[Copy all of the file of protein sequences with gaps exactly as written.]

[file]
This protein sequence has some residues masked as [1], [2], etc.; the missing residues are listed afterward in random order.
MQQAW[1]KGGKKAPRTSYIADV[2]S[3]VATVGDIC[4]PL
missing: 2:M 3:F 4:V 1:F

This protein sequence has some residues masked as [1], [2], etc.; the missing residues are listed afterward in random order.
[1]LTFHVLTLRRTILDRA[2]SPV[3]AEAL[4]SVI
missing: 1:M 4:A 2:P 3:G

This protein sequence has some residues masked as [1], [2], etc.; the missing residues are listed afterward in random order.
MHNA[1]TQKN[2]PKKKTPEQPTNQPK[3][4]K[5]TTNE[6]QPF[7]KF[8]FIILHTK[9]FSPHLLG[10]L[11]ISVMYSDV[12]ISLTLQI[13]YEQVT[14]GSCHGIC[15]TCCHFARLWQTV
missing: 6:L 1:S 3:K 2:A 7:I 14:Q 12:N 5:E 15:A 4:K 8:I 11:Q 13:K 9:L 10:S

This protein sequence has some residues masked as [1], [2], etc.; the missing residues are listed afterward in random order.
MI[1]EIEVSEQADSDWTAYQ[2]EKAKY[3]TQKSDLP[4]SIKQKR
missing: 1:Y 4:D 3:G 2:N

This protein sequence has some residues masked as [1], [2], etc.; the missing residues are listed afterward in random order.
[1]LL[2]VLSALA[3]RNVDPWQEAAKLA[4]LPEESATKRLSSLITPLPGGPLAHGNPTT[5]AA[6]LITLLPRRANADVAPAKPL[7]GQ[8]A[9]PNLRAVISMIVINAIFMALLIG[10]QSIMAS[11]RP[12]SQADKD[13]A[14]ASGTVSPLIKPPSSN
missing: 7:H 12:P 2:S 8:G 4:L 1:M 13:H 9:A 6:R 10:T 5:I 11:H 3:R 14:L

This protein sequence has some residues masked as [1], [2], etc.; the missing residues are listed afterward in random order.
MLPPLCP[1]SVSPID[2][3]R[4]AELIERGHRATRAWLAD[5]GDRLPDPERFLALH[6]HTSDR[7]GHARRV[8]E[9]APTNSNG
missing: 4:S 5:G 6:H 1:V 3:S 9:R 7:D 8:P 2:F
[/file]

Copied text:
This protein sequence has some residues masked as [1], [2], etc.; the missing residues are listed afterward in random order.
MQQAW[1]KGGKKAPRTSYIADV[2]S[3]VATVGDIC[4]PL
missing: 2:M 3:F 4:V 1:F

This protein sequence has some residues masked as [1], [2], etc.; the missing residues are listed afterward in random order.
[1]LTFHVLTLRRTILDRA[2]SPV[3]AEAL[4]SVI
missing: 1:M 4:A 2:P 3:G

This protein sequence has some residues masked as [1], [2], etc.; the missing residues are listed afterward in random order.
MHNA[1]TQKN[2]PKKKTPEQPTNQPK[3][4]K[5]TTNE[6]QPF[7]KF[8]FIILHTK[9]FSPHLLG[10]L[11]ISVMYSDV[12]ISLTLQI[13]YEQVT[14]GSCHGIC[15]TCCHFARLWQTV
missing: 6:L 1:S 3:K 2:A 7:I 14:Q 12:N 5:E 15:A 4:K 8:I 11:Q 13:K 9:L 10:S

This protein sequence has some residues masked as [1], [2], etc.; the missing residues are listed afterward in random order.
MI[1]EIEVSEQADSDWTAYQ[2]EKAKY[3]TQKSDLP[4]SIKQKR
missing: 1:Y 4:D 3:G 2:N

This protein sequence has some residues masked as [1], [2], etc.; the missing residues are listed afterward in random order.
[1]LL[2]VLSALA[3]RNVDPWQEAAKLA[4]LPEESATKRLSSLITPLPGGPLAHGNPTT[5]AA[6]LITLLPRRANADVAPAKPL[7]GQ[8]A[9]PNLRAVISMIVINAIFMALLIG[10]QSIMAS[11]RP[12]SQADKD[13]A[14]ASGTVSPLIKPPSSN
missing: 7:H 12:P 2:S 8:G 4:L 1:M 13:H 9:A 6:R 10:T 5:I 11:H 3:R 14:L

This protein sequence has some residues masked as [1], [2], etc.; the missing residues are listed afterward in random order.
MLPPLCP[1]SVSPID[2][3]R[4]AELIERGHRATRAWLAD[5]GDRLPDPERFLALH[6]HTSDR[7]GHARRV[8]E[9]APTNSNG
missing: 4:S 5:G 6:H 1:V 3:S 9:R 7:D 8:P 2:F